The forces unleashed by globalization have changed the world and so rapid has this change been that yesterday’s experiences may have lost their relevance today, and tomorrow may represent yet another form of transformation. There is a lurking fear that the new world is emerging as a crueler place conspicuous by the domination of the powerful over the weak. To some, globalization merely signifies the cultural and economic invasion of the West, as reflected in the proliferation of fast food chains and designer shops. On a parallel track, there is also an increasing realization that the world of yesterday cannot be resurrected and consequently nostalgia for the bygone era would only prevent countries and individuals from availing the benefits of the opportunities that are now more equitably distributed than ever before. In this new “flattened world,” to use Friedman’s description,1 an individual born and bred in the poorest country can now hope to compete with those born into luxury provided he or she is prepared to accept the challenges. It was never imaginable that a simple commerce graduate in a college, say in Faisalabad, could actually master the technicalities of trading on the Wall Street if he has the enthusiasm, inclination and application to benefit from the age of the internet.
The principal gift of globalization is the access to information and its instantaneous dissemination. As a consequence, geographical boundaries or physical location do not constrain nations and states to work closely together. Not only has this made the world flatter but also smaller and more promising. No longer do individuals have to journey towards foreign shores to seek out greener pastures. They can now become full participants in global operations while enjoying the comfort of living in their own countries, indeed in their own homes. Thus, being a part of the global supply chain for products or services has provided opportunities never dreamt of before. However, this windfall is limited to knowledge workers with other skilled and semi-skilled workers deriving only modest benefits from this revolution. Given the nature of demand generated by globalization, the impact is particularly remarkable in those countries that had in the past several decades invested heavily in human resource development particularly in higher education. These countries now dot the global landscape and include East European countries, Ireland, India, China, Taiwan, Korea, Malaysia and Thailand. For all these countries, globalization has ensured that prospects continue to improve with the increasing pace of globalization. Countries which have lagged behind in this field continue to rely on the earnings of migrant workers or are only beginning to partake of the emerging opportunities. Such countries, like Pakistan, can at best hope to capture that segment of the global marketplace, which will be vacated by the front-runners as they graduate towards the higher end of the supply chain.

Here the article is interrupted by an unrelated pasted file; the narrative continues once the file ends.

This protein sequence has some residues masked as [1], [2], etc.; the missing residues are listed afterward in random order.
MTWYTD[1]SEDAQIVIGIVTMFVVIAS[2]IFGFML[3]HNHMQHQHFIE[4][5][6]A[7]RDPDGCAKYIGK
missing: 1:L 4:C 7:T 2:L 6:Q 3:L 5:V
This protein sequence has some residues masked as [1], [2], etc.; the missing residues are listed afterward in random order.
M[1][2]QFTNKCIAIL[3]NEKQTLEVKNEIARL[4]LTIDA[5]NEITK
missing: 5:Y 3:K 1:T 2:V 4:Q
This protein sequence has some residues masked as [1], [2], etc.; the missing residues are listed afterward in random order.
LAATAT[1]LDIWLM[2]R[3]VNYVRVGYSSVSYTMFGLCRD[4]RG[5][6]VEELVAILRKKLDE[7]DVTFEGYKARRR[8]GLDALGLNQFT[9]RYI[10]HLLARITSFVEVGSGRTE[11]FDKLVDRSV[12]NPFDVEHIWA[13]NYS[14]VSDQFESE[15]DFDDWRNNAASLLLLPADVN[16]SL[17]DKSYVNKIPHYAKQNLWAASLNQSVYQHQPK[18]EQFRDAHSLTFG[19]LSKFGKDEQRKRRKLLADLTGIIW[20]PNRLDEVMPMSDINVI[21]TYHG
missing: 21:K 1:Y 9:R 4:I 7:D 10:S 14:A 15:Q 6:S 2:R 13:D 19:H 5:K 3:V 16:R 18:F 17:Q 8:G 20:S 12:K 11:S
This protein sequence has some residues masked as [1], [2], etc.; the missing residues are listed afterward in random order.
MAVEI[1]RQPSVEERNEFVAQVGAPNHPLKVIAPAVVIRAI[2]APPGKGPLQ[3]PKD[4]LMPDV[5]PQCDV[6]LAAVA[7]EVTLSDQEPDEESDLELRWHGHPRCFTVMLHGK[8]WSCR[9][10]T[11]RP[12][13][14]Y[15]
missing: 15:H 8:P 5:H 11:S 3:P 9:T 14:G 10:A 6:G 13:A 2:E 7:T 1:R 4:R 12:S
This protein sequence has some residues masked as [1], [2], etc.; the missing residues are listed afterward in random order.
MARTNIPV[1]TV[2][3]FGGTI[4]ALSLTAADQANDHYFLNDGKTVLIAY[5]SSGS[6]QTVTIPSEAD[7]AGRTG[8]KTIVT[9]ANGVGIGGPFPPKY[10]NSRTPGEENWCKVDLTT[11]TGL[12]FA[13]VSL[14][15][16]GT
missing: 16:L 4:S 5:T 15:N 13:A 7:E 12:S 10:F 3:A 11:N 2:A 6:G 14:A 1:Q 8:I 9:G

The technological revolution which has spurred globalization has also impacted closely not only on interstate relations but also on the manner in which nation states conduct their internal functions. And this is the central theme of this article. The potential benefits for nation states are multiple as well as diverse. The state bureaucracy could become considerably leaner; input for policy-making can be sourced globally and in a time-efficient manner; the speed of decision-making and work processing is now much faster; communication both in terms of speed and form is far more efficient. In brief, it is now much easier than ever before for states to provide good governance to its citizens. Globalization also poses new challenges with intensifying competition owing to a freer trading environment. The electronic media explosion, yet another fallout of globalization, has also led to enhanced expectations of citizens for good governance. They are now far more aware of the essentials of efficient governance and also of their own rights. This places added pressure on governments to deliver. It would be instructive to examine how, if at all, the global revolution has influenced state functions in Pakistan.